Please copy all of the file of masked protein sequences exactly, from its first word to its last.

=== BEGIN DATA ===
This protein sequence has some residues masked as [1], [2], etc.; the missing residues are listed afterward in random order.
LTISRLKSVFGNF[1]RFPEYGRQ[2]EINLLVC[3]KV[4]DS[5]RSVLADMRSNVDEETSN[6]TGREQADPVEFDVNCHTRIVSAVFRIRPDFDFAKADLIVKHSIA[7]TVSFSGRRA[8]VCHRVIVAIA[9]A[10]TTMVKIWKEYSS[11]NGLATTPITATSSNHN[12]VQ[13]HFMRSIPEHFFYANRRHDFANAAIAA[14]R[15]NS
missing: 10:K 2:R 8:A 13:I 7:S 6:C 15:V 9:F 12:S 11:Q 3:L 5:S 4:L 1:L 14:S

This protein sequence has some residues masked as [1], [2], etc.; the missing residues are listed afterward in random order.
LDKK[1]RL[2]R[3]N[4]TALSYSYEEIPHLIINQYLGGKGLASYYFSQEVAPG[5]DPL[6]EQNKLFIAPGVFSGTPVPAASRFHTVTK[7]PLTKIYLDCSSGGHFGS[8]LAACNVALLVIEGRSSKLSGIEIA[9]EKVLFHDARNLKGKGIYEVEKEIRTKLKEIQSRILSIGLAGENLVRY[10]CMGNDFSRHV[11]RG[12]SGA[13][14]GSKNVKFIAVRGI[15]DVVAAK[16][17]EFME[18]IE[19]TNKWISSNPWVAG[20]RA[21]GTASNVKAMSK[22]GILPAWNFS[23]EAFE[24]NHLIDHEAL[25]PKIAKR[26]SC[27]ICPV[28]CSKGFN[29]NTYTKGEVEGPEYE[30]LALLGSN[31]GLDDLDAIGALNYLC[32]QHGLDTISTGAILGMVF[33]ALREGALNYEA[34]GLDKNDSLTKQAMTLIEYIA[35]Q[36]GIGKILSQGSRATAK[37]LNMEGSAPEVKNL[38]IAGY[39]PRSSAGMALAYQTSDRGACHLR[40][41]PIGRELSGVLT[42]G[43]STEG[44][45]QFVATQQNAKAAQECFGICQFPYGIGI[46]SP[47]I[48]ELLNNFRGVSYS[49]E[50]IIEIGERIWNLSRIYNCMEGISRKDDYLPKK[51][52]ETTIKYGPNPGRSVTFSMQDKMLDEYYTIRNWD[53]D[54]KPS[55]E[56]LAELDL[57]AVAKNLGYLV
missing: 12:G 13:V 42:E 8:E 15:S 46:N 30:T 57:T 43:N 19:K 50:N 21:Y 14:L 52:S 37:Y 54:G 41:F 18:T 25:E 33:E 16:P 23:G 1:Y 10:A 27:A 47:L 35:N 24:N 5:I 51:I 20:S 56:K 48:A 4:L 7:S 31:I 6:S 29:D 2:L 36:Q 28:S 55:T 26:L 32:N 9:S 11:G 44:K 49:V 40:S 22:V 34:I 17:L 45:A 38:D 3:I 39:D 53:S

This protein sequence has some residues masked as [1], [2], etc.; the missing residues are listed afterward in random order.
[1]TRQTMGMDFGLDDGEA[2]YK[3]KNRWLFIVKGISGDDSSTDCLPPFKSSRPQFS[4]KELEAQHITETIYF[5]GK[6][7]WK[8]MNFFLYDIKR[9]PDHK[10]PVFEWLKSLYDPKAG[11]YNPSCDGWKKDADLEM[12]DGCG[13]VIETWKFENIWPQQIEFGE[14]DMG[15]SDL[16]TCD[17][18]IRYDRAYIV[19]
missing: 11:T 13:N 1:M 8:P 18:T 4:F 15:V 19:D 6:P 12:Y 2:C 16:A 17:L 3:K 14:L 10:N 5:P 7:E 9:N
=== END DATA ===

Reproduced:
This protein sequence has some residues masked as [1], [2], etc.; the missing residues are listed afterward in random order.
LTISRLKSVFGNF[1]RFPEYGRQ[2]EINLLVC[3]KV[4]DS[5]RSVLADMRSNVDEETSN[6]TGREQADPVEFDVNCHTRIVSAVFRIRPDFDFAKADLIVKHSIA[7]TVSFSGRRA[8]VCHRVIVAIA[9]A[10]TTMVKIWKEYSS[11]NGLATTPITATSSNHN[12]VQ[13]HFMRSIPEHFFYANRRHDFANAAIAA[14]R[15]NS
missing: 10:K 2:R 8:A 13:I 7:S 6:C 15:V 9:F 12:S 11:Q 3:L 5:S 4:L 1:L 14:S

This protein sequence has some residues masked as [1], [2], etc.; the missing residues are listed afterward in random order.
LDKK[1]RL[2]R[3]N[4]TALSYSYEEIPHLIINQYLGGKGLASYYFSQEVAPG[5]DPL[6]EQNKLFIAPGVFSGTPVPAASRFHTVTK[7]PLTKIYLDCSSGGHFGS[8]LAACNVALLVIEGRSSKLSGIEIA[9]EKVLFHDARNLKGKGIYEVEKEIRTKLKEIQSRILSIGLAGENLVRY[10]CMGNDFSRHV[11]RG[12]SGA[13][14]GSKNVKFIAVRGI[15]DVVAAK[16][17]EFME[18]IE[19]TNKWISSNPWVAG[20]RA[21]GTASNVKAMSK[22]GILPAWNFS[23]EAFE[24]NHLIDHEAL[25]PKIAKR[26]SC[27]ICPV[28]CSKGFN[29]NTYTKGEVEGPEYE[30]LALLGSN[31]GLDDLDAIGALNYLC[32]QHGLDTISTGAILGMVF[33]ALREGALNYEA[34]GLDKNDSLTKQAMTLIEYIA[35]Q[36]GIGKILSQGSRATAK[37]LNMEGSAPEVKNL[38]IAGY[39]PRSSAGMALAYQTSDRGACHLR[40][41]PIGRELSGVLT[42]G[43]STEG[44][45]QFVATQQNAKAAQECFGICQFPYGIGI[46]SP[47]I[48]ELLNNFRGVSYS[49]E[50]IIEIGERIWNLSRIYNCMEGISRKDDYLPKK[51][52]ETTIKYGPNPGRSVTFSMQDKMLDEYYTIRNWD[53]D[54]KPS[55]E[56]LAELDL[57]AVAKNLGYLV
missing: 12:G 13:V 42:E 8:E 15:S 46:N 30:T 57:T 43:N 19:K 50:N 21:Y 14:L 52:S 37:Y 54:G 41:F 18:T 25:E 33:E 16:P 23:G 1:Y 10:A 27:A 47:L 35:N 24:N 5:I 51:I 20:S 56:K 48:A 4:L 7:S 31:I 6:S 29:D 2:L 36:Q 28:S 55:T 26:L 32:N 9:S 11:G 44:K 49:V 40:S 22:V 34:I 17:L 45:A 38:D 3:I 39:D 53:S

This protein sequence has some residues masked as [1], [2], etc.; the missing residues are listed afterward in random order.
[1]TRQTMGMDFGLDDGEA[2]YK[3]KNRWLFIVKGISGDDSSTDCLPPFKSSRPQFS[4]KELEAQHITETIYF[5]GK[6][7]WK[8]MNFFLYDIKR[9]PDHK[10]PVFEWLKSLYDPKAG[11]YNPSCDGWKKDADLEM[12]DGCG[13]VIETWKFENIWPQQIEFGE[14]DMG[15]SDL[16]TCD[17][18]IRYDRAYIV[19]
missing: 11:T 13:N 1:M 8:P 18:T 4:F 15:V 19:D 6:P 12:Y 2:C 16:A 17:L 3:K 14:L 10:N 5:P 7:E 9:N